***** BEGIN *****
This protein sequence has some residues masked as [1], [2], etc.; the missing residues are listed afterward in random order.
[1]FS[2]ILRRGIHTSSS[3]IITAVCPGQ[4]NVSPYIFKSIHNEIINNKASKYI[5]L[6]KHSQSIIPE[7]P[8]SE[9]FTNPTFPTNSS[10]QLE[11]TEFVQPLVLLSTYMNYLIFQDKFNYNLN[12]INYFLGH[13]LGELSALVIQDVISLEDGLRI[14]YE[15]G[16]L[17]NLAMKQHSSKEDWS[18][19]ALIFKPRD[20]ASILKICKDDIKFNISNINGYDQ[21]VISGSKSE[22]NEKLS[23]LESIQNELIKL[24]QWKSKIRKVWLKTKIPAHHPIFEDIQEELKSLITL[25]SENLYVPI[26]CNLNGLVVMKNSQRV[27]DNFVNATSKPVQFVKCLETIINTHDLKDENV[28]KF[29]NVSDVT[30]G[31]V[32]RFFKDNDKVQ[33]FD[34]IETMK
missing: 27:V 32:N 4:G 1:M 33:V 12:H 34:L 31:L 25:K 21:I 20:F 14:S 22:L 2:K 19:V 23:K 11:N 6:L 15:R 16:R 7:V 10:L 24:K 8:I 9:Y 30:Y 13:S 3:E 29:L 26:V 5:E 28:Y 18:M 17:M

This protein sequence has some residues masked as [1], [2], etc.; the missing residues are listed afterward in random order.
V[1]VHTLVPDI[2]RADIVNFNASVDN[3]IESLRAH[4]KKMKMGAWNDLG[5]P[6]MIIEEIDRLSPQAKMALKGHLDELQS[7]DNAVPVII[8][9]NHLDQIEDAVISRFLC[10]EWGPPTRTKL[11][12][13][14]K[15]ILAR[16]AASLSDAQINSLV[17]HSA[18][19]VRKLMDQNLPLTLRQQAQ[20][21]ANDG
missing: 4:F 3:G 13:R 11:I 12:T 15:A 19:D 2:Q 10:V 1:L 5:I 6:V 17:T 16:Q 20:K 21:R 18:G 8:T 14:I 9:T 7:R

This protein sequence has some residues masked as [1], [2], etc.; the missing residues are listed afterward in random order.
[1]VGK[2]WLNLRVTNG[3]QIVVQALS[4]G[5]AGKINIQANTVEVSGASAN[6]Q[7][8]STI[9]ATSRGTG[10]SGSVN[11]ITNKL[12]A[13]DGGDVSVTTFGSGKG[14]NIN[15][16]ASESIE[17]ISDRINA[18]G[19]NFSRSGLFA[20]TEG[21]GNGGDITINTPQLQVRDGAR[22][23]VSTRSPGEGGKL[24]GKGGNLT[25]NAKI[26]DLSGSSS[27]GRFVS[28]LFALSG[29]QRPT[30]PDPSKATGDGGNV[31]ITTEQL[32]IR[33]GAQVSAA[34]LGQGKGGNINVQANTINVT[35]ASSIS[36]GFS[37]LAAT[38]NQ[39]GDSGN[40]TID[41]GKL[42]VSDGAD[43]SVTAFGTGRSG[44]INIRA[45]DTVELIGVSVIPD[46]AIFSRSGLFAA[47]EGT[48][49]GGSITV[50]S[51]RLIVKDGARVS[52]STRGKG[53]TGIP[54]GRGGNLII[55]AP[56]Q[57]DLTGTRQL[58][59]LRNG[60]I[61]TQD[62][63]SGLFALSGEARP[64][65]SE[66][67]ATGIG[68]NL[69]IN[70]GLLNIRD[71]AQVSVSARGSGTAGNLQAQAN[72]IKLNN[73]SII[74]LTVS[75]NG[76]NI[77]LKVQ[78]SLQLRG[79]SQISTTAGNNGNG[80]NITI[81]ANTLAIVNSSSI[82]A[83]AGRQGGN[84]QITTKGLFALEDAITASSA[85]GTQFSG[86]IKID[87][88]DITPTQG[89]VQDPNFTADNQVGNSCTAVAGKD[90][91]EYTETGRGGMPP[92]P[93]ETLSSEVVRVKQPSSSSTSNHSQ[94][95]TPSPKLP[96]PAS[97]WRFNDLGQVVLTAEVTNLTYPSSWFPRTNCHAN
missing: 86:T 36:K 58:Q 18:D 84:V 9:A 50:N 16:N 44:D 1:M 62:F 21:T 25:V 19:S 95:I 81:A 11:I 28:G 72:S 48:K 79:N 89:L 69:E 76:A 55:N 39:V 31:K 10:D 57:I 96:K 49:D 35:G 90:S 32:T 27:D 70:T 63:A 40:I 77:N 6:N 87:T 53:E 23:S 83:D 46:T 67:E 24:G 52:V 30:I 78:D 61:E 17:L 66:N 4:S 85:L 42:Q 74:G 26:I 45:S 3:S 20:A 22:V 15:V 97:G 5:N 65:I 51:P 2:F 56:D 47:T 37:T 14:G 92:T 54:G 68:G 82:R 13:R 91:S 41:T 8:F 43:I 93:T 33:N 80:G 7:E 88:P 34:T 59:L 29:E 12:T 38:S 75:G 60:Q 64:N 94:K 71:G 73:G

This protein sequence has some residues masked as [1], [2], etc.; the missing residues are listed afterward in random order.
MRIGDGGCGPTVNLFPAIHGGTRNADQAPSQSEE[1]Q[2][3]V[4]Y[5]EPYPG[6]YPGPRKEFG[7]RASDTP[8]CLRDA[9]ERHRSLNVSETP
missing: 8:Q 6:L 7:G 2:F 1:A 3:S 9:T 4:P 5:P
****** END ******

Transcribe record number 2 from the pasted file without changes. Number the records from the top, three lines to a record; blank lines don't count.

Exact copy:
This protein sequence has some residues masked as [1], [2], etc.; the missing residues are listed afterward in random order.
V[1]VHTLVPDI[2]RADIVNFNASVDN[3]IESLRAH[4]KKMKMGAWNDLG[5]P[6]MIIEEIDRLSPQAKMALKGHLDELQS[7]DNAVPVII[8][9]NHLDQIEDAVISRFLC[10]EWGPPTRTKL[11][12][13][14]K[15]ILAR[16]AASLSDAQINSLV[17]HSA[18][19]VRKLMDQNLPLTLRQQAQ[20][21]ANDG
missing: 4:F 3:G 13:R 11:I 12:T 15:A 19:D 2:Q 10:V 1:L 5:I 6:V 17:T 16:Q 20:K 21:R 18:G 8:T 14:I 9:T 7:R